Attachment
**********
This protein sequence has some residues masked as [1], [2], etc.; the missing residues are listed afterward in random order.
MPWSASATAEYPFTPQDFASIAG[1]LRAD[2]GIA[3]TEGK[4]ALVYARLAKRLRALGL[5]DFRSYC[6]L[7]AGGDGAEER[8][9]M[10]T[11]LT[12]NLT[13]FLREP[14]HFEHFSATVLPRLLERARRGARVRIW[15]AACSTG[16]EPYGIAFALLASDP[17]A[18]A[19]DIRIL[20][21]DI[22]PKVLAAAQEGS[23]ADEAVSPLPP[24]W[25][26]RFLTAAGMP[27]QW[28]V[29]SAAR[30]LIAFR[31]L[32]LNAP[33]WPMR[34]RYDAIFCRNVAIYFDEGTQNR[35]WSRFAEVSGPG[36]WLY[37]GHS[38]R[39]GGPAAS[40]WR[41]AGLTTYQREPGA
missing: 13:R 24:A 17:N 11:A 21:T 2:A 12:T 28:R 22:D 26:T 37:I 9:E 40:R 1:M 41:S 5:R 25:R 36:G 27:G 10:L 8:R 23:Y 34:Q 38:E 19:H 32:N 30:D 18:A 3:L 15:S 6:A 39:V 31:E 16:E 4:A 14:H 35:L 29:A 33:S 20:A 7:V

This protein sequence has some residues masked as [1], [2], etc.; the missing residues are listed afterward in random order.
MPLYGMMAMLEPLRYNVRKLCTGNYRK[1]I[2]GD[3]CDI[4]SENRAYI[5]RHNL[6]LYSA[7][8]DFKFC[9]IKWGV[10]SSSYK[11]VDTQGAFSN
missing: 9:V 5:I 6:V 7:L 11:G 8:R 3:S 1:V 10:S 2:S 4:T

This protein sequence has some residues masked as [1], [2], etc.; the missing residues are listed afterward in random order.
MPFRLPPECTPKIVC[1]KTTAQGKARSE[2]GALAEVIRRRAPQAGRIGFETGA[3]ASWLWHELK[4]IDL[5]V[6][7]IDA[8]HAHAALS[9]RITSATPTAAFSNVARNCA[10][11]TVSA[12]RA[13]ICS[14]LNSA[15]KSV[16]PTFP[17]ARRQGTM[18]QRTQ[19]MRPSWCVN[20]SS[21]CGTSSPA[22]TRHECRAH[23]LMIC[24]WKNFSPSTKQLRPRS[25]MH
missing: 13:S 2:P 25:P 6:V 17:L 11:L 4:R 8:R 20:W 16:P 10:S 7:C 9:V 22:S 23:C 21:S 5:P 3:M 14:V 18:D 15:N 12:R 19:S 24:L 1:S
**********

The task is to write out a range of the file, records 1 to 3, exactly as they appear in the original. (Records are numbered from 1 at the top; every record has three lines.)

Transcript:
This protein sequence has some residues masked as [1], [2], etc.; the missing residues are listed afterward in random order.
MPWSASATAEYPFTPQDFASIAG[1]LRAD[2]GIA[3]TEGK[4]ALVYARLAKRLRALGL[5]DFRSYC[6]L[7]AGGDGAEER[8][9]M[10]T[11]LT[12]NLT[13]FLREP[14]HFEHFSATVLPRLLERARRGARVRIW[15]AACSTG[16]EPYGIAFALLASDP[17]A[18]A[19]DIRIL[20][21]DI[22]PKVLAAAQEGS[23]ADEAVSPLPP[24]W[25][26]RFLTAAGMP[27]QW[28]V[29]SAAR[30]LIAFR[31]L[32]LNAP[33]WPMR[34]RYDAIFCRNVAIYFDEGTQNR[35]WSRFAEVSGPG[36]WLY[37]GHS[38]R[39]GGPAAS[40]WR[41]AGLTTYQREPGA
missing: 13:R 24:A 17:N 11:A 21:T 2:A 12:T 28:R 22:D 26:T 37:I 9:E 40:R 1:M 41:S 5:R 25:R 36:G 27:G 10:L 8:R 23:Y 34:Q 38:E 19:H 32:N 30:D 18:A 3:L 15:S 6:A 39:V 31:E 16:E 4:A 14:H 35:L 29:A 33:S 20:A 7:V

This protein sequence has some residues masked as [1], [2], etc.; the missing residues are listed afterward in random order.
MPLYGMMAMLEPLRYNVRKLCTGNYRK[1]I[2]GD[3]CDI[4]SENRAYI[5]RHNL[6]LYSA[7][8]DFKFC[9]IKWGV[10]SSSYK[11]VDTQGAFSN
missing: 9:V 5:I 6:V 7:L 11:G 8:R 3:S 1:V 10:S 2:S 4:T

This protein sequence has some residues masked as [1], [2], etc.; the missing residues are listed afterward in random order.
MPFRLPPECTPKIVC[1]KTTAQGKARSE[2]GALAEVIRRRAPQAGRIGFETGA[3]ASWLWHELK[4]IDL[5]V[6][7]IDA[8]HAHAALS[9]RITSATPTAAFSNVARNCA[10][11]TVSA[12]RA[13]ICS[14]LNSA[15]KSV[16]PTFP[17]ARRQGTM[18]QRTQ[19]MRPSWCVN[20]SS[21]CGTSSPA[22]TRHECRAH[23]LMIC[24]WKNFSPSTKQLRPRS[25]MH
missing: 13:S 2:P 25:P 6:V 17:L 11:L 4:R 8:R 20:W 16:P 10:S 7:C 9:V 22:S 23:C 21:S 5:P 3:M 14:V 18:D 15:N 12:R 19:S 24:L 1:S